Tuesday, April 12, 2022

The Hebrew word נחשׁ (nāḥāsh) means "snake." An apparent onomatopoeia, the easiest way to remember נחשׁ (nāḥāsh) is to listen to the sound as you press the air out of your mouth while you complete the shhh sound at the end of the word. You can almost hear the snake hissing right behind you.

The most famous use of נחשׁ (nāḥāsh) is likely the serpent in the garden, seen first in Genesis 3:1: "Now the serpent (והנחשׁ) was more crafty than any other wild animal that the LORD God had made." Another famous occurrence of נחשׁ (nāḥāsh) is the bronze serpent of Numbers 21:9: "So Moses made a serpent (נחשׁ) of bronze, and put it upon a pole; and whenever a serpentנחשׁ) bit someone, that person would look at the serpent (נחשׁ) of bronze and live."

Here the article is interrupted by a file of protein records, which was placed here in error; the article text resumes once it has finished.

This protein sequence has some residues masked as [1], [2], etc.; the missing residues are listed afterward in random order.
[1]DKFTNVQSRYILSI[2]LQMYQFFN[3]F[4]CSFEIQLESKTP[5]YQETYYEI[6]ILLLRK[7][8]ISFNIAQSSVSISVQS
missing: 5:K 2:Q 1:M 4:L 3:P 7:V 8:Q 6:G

Second Kings 18:4 later describes the destruction of this hand-crafted bronze serpent among Hezekiah's reforms: "He removed the high places, broke down the pillars, and cut down the sacred pole. He broke in pieces the bronze serpent (נחשׁ) that Moses had made, for until those days the people of Israel had made offerings to it; it was called Nehushtan." Interestingly, the name Nehushtan appears to be a combination of the words snake, נחשׁ (nāḥāsh), and bronze, נחשׁת (nǝḥoshet), thereby creating a name formed from the essential elements of the items.